Big Birds, Little Birds
Mar 8, 2016
Americans know the birds of John James Audubon from prints of his work bound into books, notably Birds of America (1838). The prints were based on watercolors painted by Audubon over a ten-year period beginning in 1827; for some reason, all the paintings are owned by the New-York Historical Society, which rarely displays any of them.
We were able to see some of the watercolors, however, during a recent exhibition celebrating the sesquicentennial of their purchase by the Historical Society, and the great blue heron above caught our eye. It seemed awfully blue; the great blue herons we have seen in real life are all much more grayish; the color reference in their name always struck us as more of a wish than an observation. Audubon, of course, was a world-class observer.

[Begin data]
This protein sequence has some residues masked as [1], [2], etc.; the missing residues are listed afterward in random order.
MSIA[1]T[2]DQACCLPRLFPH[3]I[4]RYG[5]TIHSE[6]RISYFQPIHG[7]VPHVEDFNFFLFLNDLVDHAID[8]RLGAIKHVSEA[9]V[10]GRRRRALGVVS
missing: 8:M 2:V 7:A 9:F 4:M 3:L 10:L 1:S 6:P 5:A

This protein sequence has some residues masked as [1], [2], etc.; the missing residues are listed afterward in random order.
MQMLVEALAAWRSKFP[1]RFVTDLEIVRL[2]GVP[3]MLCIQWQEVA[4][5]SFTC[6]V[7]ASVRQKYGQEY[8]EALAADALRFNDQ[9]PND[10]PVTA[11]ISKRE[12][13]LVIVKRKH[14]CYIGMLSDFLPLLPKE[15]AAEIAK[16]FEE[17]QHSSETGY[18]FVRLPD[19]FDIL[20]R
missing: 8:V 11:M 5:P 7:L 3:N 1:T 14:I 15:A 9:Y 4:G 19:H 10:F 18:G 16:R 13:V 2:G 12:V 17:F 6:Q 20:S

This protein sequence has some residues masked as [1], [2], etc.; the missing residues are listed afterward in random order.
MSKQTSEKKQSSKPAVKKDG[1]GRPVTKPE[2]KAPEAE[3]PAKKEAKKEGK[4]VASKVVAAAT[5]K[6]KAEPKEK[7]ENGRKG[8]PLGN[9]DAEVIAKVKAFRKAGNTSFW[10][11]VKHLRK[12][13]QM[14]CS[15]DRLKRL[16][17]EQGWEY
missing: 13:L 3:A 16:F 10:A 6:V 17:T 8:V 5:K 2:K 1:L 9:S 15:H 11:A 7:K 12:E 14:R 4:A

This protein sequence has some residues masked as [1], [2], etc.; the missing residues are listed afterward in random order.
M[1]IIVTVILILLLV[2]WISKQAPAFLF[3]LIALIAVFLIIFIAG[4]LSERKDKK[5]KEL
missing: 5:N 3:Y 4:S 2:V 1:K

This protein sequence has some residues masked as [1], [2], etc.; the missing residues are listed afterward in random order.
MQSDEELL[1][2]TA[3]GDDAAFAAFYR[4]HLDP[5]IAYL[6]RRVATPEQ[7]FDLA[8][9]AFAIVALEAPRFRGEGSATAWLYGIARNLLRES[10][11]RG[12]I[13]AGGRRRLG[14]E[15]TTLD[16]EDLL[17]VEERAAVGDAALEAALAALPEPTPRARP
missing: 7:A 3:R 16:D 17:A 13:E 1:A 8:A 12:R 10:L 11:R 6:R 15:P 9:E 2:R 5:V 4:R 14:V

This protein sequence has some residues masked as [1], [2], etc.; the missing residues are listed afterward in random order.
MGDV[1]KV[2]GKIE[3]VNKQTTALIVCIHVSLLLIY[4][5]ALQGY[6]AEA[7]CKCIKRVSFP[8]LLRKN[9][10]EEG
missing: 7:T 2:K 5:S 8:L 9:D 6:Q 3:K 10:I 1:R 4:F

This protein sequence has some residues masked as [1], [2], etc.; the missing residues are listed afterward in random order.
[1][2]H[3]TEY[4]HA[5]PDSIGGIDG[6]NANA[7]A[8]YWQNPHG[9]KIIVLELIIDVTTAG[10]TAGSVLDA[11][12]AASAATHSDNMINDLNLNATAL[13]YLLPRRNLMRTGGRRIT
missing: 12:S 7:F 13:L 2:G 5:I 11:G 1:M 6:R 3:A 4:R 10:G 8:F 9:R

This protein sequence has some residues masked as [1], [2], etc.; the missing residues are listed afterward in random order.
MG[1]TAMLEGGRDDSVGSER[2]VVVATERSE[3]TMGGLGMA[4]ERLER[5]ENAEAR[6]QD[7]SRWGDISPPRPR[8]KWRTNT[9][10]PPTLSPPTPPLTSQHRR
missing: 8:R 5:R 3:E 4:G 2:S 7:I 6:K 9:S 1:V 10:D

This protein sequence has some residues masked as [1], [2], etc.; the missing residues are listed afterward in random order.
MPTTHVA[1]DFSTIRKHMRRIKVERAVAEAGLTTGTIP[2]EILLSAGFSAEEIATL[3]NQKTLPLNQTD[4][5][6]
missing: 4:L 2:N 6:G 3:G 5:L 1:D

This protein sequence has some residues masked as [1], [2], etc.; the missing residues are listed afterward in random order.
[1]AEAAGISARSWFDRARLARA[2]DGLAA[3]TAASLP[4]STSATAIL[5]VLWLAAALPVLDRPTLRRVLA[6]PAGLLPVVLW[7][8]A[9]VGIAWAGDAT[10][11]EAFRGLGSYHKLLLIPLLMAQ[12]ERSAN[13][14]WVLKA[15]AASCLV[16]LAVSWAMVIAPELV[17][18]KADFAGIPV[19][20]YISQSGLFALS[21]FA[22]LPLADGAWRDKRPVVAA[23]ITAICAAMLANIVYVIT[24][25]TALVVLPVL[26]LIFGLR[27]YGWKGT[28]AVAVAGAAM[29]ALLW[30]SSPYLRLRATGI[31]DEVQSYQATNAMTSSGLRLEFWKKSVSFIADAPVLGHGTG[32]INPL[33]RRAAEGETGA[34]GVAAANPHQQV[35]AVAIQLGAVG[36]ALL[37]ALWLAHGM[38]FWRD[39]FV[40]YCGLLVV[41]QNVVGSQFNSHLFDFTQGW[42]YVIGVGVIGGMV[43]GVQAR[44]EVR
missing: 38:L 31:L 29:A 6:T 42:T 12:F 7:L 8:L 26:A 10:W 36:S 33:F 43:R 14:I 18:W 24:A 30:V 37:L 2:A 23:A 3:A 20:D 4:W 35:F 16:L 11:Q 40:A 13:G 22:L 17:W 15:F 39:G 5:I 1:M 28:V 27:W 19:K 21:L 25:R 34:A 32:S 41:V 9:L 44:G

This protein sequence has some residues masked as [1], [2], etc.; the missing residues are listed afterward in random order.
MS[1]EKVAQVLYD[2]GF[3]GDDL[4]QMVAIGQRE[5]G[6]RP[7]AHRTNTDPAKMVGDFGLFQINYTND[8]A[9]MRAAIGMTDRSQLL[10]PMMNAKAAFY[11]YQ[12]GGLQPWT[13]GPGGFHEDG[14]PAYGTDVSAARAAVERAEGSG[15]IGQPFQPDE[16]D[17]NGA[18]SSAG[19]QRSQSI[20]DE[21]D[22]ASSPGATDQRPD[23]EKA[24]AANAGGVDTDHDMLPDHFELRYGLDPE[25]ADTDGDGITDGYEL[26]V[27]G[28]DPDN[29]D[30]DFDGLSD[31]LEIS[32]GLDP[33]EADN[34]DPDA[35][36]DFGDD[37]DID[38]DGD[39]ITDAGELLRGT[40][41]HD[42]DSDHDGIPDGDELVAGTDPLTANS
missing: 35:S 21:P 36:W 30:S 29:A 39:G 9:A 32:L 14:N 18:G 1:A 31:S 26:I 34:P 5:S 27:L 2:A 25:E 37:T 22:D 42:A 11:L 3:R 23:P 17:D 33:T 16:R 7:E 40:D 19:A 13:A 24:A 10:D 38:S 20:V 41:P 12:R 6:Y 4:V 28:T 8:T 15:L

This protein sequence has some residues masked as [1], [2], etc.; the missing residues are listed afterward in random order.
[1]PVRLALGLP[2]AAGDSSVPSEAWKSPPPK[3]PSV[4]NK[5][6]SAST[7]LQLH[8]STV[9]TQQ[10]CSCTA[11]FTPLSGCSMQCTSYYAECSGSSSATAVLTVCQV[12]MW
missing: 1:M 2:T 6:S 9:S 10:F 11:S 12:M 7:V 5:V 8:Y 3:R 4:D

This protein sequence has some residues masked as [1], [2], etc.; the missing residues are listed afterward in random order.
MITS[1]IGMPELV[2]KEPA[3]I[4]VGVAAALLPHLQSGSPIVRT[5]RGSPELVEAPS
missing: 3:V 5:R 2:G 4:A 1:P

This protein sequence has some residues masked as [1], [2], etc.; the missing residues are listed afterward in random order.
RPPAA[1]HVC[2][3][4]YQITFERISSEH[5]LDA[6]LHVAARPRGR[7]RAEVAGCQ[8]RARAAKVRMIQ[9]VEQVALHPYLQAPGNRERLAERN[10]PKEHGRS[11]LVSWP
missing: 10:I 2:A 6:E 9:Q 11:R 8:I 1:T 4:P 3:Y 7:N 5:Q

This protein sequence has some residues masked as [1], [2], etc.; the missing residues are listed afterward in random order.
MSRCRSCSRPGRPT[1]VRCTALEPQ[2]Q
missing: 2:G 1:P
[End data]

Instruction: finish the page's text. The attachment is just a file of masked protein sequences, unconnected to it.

Well, we looked this stuff up on the internets, and the internets all insist that, gosh, the mistake was ours, not Audubon's. The bird above is a little blue heron, painted in Louisiana and native to coastal marshes there and elsewhere around the Gulf of Mexico.
Audubon's great blue heron, below, is properly gray in color, and very, very cool.